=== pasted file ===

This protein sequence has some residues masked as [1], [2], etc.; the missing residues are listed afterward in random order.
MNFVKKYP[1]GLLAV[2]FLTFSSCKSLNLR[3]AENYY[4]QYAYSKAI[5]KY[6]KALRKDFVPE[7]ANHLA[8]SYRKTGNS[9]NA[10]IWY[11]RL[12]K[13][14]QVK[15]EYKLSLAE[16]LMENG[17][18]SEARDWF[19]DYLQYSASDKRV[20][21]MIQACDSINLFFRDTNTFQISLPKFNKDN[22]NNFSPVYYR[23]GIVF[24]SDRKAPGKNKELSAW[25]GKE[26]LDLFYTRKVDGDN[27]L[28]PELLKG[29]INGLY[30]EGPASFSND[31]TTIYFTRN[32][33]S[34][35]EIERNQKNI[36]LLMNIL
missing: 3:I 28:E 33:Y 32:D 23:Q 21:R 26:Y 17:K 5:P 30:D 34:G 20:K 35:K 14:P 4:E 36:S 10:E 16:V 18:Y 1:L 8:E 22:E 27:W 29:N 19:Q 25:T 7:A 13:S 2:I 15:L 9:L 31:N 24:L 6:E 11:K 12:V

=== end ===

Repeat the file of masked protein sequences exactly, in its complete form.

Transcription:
This protein sequence has some residues masked as [1], [2], etc.; the missing residues are listed afterward in random order.
MNFVKKYP[1]GLLAV[2]FLTFSSCKSLNLR[3]AENYY[4]QYAYSKAI[5]KY[6]KALRKDFVPE[7]ANHLA[8]SYRKTGNS[9]NA[10]IWY[11]RL[12]K[13][14]QVK[15]EYKLSLAE[16]LMENG[17][18]SEARDWF[19]DYLQYSASDKRV[20][21]MIQACDSINLFFRDTNTFQISLPKFNKDN[22]NNFSPVYYR[23]GIVF[24]SDRKAPGKNKELSAW[25]GKE[26]LDLFYTRKVDGDN[27]L[28]PELLKG[29]INGLY[30]EGPASFSND[31]TTIYFTRN[32][33]S[34][35]EIERNQKNI[36]LLMNIL
missing: 3:I 28:E 33:Y 32:D 23:Q 21:R 26:Y 17:K 5:P 30:D 34:G 20:K 35:K 14:P 4:E 36:S 10:E 16:V 18:Y 1:L 8:E 22:E 27:W 29:N 19:Q 25:T 7:A 13:S 2:I 15:L 9:L 31:N 24:L 6:E 11:K 12:V